Los Angeles County broke tourism records in 2014, welcoming more than 43 million visitors who helped stimulate the local economy. Tourists not only came to see the county’s iconic landmarks, they came because travel has become easier and more affordable for people from around the world. Los Angeles is now more accessible than ever before, and it’s the perfect time to make a strong impression on our visitors.

While current city leaders have helped boost L.A.’s tourism industry, our city has historically lacked some of the crucial features that global cities provide to draw tourists. Los Angeles can only be ranked as a world-class travel destination if we begin taking a wholesale approach to lifting our tourism economy. Downtown Los Angeles specifically has long been full of unique attractions as well as new noteworthy projects that are in the making, but a smart, interconnected design would increase the profitability of every project there.

Take the expansion of the Los Angeles Convention Center, which will soon make the facility one of the largest convention centers in the country. This will likely be a fantastic economic stimulator – the San Diego Convention Center raked in an enormous $1.3 billion last year, and L.A.’s Convention Center is similarly positioned to bring revenue and tourists to Southern California. We can be proud that Los Angeles is finally upgrading to a world-class convention center, but we also need to think about how we can make it a runaway success.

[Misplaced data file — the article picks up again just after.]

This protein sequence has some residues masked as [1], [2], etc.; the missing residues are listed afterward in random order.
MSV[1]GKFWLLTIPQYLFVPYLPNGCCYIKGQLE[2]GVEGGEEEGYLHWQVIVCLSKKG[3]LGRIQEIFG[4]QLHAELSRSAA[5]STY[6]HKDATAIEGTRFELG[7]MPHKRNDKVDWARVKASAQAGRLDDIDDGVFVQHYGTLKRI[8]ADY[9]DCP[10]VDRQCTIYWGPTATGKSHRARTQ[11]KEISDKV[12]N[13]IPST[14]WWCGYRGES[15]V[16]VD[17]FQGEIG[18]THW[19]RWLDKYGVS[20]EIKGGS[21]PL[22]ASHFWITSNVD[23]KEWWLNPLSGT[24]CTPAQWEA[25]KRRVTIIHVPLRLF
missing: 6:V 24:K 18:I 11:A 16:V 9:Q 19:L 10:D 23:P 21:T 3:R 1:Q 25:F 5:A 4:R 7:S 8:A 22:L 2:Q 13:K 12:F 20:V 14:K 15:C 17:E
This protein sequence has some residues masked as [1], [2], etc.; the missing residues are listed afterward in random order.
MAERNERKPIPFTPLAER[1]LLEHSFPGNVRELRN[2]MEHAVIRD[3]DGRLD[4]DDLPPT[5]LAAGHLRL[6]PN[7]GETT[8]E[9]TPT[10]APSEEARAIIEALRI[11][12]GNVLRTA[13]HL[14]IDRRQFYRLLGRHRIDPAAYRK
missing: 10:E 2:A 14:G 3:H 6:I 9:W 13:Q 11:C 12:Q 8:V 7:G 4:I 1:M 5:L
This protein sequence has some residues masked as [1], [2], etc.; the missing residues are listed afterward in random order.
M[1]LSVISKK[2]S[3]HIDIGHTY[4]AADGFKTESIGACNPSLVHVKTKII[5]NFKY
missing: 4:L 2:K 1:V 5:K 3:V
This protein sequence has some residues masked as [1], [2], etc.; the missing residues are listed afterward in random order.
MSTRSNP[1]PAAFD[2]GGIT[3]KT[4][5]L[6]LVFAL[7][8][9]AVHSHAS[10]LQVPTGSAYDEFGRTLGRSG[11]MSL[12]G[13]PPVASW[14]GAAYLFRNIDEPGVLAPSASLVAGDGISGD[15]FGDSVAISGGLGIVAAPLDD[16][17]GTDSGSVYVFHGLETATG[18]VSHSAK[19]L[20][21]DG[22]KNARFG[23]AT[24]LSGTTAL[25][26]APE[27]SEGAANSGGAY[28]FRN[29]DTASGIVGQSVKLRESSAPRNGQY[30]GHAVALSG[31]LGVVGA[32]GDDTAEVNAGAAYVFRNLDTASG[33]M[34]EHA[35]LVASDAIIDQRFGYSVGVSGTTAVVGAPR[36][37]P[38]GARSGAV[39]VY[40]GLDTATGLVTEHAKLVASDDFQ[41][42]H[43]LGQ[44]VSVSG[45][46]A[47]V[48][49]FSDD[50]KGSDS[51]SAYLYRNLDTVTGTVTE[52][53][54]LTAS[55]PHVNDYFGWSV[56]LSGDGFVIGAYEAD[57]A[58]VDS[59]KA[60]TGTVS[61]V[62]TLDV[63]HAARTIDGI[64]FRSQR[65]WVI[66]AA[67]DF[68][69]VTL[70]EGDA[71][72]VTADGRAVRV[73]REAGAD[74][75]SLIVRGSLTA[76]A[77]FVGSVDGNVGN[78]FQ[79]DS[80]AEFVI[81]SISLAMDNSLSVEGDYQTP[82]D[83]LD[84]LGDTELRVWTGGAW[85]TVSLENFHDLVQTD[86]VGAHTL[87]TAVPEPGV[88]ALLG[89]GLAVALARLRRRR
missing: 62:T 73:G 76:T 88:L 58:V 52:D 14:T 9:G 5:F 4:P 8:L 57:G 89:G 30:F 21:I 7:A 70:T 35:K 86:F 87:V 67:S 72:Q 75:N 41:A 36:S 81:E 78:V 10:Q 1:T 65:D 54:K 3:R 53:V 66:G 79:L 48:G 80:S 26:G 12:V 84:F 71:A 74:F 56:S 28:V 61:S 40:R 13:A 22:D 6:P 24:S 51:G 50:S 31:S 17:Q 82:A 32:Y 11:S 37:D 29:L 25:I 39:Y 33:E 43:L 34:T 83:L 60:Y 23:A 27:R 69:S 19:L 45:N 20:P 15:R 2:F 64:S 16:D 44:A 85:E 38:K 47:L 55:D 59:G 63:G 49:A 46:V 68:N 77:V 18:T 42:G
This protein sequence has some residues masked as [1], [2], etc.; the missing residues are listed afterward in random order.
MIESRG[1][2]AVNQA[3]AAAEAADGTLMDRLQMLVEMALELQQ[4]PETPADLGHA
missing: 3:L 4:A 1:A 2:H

One way to do so is to bring the best attractions to Los Angeles. It was recently announced that Comic-Con International, the four-day event typically hosted in San Diego, might seek out a new home in Southern California. A recent article in the Los Angeles Times noted that L.A.’s newly improved Convention Center would be well-suited to host Comic-Con’s 1.8 million people, but a lack of nearby hotel space complicates this plan.

Mayor Eric Garcetti already has set a goal of adding 5,000 hotel rooms within walking distance of the Convention Center by 2020, which will help Los Angeles send a signal to big projects that the city will be able to support the visitors they can bring to a region. But we can do more to make developers more excited to come to downtown.

For one, we can continue welcoming international investors, who have made billions of dollars in local investments in recent years as the real estate market has improved. Chinese and South Korean businesses have both helped finance major hotels and establish companies locally, and the number of visitors to Los Angeles from those regions has quadrupled and risen 7 percent, respectively.

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